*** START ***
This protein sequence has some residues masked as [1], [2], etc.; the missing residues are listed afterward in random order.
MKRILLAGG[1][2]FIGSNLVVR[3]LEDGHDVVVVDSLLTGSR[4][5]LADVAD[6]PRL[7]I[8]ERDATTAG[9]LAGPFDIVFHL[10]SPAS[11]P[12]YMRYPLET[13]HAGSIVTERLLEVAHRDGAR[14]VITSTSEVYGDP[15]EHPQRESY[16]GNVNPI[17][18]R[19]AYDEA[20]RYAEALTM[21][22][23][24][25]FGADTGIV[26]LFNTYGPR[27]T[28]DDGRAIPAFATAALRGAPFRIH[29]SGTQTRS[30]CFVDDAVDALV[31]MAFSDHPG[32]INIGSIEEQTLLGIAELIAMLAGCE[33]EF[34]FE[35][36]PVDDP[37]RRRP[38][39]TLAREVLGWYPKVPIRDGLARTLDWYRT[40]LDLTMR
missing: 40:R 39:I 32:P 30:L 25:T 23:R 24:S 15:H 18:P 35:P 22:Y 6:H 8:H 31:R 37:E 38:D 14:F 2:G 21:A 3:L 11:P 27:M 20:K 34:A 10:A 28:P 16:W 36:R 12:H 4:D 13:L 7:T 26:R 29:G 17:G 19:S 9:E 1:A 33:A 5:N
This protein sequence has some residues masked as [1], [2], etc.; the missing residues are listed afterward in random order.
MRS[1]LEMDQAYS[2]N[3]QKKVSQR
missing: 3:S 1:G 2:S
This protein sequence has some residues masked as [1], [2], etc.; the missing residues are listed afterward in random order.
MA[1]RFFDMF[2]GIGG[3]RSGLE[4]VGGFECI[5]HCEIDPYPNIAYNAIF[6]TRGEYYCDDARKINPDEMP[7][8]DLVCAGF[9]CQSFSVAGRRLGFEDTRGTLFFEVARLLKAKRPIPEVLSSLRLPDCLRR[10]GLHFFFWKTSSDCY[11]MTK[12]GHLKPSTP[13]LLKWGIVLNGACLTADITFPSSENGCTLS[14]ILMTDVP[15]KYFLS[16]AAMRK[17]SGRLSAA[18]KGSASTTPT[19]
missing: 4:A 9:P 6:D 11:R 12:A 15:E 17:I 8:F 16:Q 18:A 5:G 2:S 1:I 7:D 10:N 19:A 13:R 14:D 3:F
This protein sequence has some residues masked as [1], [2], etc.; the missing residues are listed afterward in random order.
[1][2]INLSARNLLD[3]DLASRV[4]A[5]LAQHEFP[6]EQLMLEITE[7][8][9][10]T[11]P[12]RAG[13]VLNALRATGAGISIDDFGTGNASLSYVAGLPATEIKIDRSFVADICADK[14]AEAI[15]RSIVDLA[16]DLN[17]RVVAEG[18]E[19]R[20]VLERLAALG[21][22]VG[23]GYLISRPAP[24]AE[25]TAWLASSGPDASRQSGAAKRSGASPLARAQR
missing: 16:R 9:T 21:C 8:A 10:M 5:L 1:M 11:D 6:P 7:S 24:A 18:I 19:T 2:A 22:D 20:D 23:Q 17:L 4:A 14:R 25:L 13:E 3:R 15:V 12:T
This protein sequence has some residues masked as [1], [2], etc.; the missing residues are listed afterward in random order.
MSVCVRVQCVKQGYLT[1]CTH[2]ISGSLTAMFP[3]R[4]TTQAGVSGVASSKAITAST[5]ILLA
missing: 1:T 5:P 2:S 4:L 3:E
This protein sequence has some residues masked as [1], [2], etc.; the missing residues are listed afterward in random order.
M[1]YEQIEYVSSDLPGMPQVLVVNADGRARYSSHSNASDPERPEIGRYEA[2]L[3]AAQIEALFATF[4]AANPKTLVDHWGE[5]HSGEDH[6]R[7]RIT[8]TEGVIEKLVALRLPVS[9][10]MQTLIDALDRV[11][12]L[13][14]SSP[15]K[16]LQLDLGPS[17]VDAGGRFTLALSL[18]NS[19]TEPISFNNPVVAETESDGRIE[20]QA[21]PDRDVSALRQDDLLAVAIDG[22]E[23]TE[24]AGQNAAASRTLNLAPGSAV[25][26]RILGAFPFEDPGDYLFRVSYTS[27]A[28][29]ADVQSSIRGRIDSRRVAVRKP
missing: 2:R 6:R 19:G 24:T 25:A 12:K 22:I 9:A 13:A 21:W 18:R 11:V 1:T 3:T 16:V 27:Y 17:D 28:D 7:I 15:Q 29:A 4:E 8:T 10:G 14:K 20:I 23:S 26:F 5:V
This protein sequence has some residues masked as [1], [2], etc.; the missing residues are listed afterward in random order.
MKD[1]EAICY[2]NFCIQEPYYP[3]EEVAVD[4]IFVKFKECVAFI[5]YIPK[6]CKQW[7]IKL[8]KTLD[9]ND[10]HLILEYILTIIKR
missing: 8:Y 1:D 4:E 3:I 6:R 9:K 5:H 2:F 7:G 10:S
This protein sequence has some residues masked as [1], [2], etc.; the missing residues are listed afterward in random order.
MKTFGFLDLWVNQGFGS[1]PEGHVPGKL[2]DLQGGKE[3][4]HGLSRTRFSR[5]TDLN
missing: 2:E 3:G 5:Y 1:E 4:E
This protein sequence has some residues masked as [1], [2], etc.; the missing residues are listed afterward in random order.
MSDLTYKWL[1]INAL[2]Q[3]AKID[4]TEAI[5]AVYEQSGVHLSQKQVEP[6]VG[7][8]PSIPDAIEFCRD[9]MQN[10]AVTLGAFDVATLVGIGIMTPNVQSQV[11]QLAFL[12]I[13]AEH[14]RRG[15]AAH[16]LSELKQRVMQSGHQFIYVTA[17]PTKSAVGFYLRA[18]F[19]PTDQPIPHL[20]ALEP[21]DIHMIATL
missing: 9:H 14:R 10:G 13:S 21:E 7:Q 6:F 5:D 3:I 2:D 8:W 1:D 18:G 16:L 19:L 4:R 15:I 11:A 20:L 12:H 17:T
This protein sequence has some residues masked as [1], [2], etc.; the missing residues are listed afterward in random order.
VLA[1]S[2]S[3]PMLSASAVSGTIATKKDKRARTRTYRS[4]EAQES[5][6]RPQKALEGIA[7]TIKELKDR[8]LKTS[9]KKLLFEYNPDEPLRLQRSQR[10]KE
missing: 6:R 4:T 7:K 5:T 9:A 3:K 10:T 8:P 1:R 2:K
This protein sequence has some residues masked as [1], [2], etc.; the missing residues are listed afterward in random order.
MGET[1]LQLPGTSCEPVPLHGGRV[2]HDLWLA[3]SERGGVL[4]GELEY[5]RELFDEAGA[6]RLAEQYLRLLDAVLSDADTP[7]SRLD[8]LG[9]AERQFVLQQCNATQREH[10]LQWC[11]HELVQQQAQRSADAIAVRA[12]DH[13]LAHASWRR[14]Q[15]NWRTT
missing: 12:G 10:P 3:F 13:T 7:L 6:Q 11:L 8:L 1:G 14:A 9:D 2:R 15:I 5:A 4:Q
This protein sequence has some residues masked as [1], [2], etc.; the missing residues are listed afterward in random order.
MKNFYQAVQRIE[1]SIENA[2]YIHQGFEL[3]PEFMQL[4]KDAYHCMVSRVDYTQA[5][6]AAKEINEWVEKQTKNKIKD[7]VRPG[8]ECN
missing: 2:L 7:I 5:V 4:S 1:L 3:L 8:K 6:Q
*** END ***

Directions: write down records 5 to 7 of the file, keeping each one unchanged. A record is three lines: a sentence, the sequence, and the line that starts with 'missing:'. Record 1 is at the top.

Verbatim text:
This protein sequence has some residues masked as [1], [2], etc.; the missing residues are listed afterward in random order.
MSVCVRVQCVKQGYLT[1]CTH[2]ISGSLTAMFP[3]R[4]TTQAGVSGVASSKAITAST[5]ILLA
missing: 1:T 5:P 2:S 4:L 3:E
This protein sequence has some residues masked as [1], [2], etc.; the missing residues are listed afterward in random order.
M[1]YEQIEYVSSDLPGMPQVLVVNADGRARYSSHSNASDPERPEIGRYEA[2]L[3]AAQIEALFATF[4]AANPKTLVDHWGE[5]HSGEDH[6]R[7]RIT[8]TEGVIEKLVALRLPVS[9][10]MQTLIDALDRV[11][12]L[13][14]SSP[15]K[16]LQLDLGPS[17]VDAGGRFTLALSL[18]NS[19]TEPISFNNPVVAETESDGRIE[20]QA[21]PDRDVSALRQDDLLAVAIDG[22]E[23]TE[24]AGQNAAASRTLNLAPGSAV[25][26]RILGAFPFEDPGDYLFRVSYTS[27]A[28][29]ADVQSSIRGRIDSRRVAVRKP
missing: 2:R 6:R 19:G 24:T 25:A 12:K 22:I 9:A 13:A 21:W 18:R 11:V 1:T 3:T 16:V 27:Y 17:D 28:D 7:I 15:Q 29:A 4:E 8:T 10:G 14:K 20:I 23:S 26:F 5:V
This protein sequence has some residues masked as [1], [2], etc.; the missing residues are listed afterward in random order.
MKD[1]EAICY[2]NFCIQEPYYP[3]EEVAVD[4]IFVKFKECVAFI[5]YIPK[6]CKQW[7]IKL[8]KTLD[9]ND[10]HLILEYILTIIKR
missing: 8:Y 1:D 4:E 3:I 6:R 9:K 5:H 2:F 7:G 10:S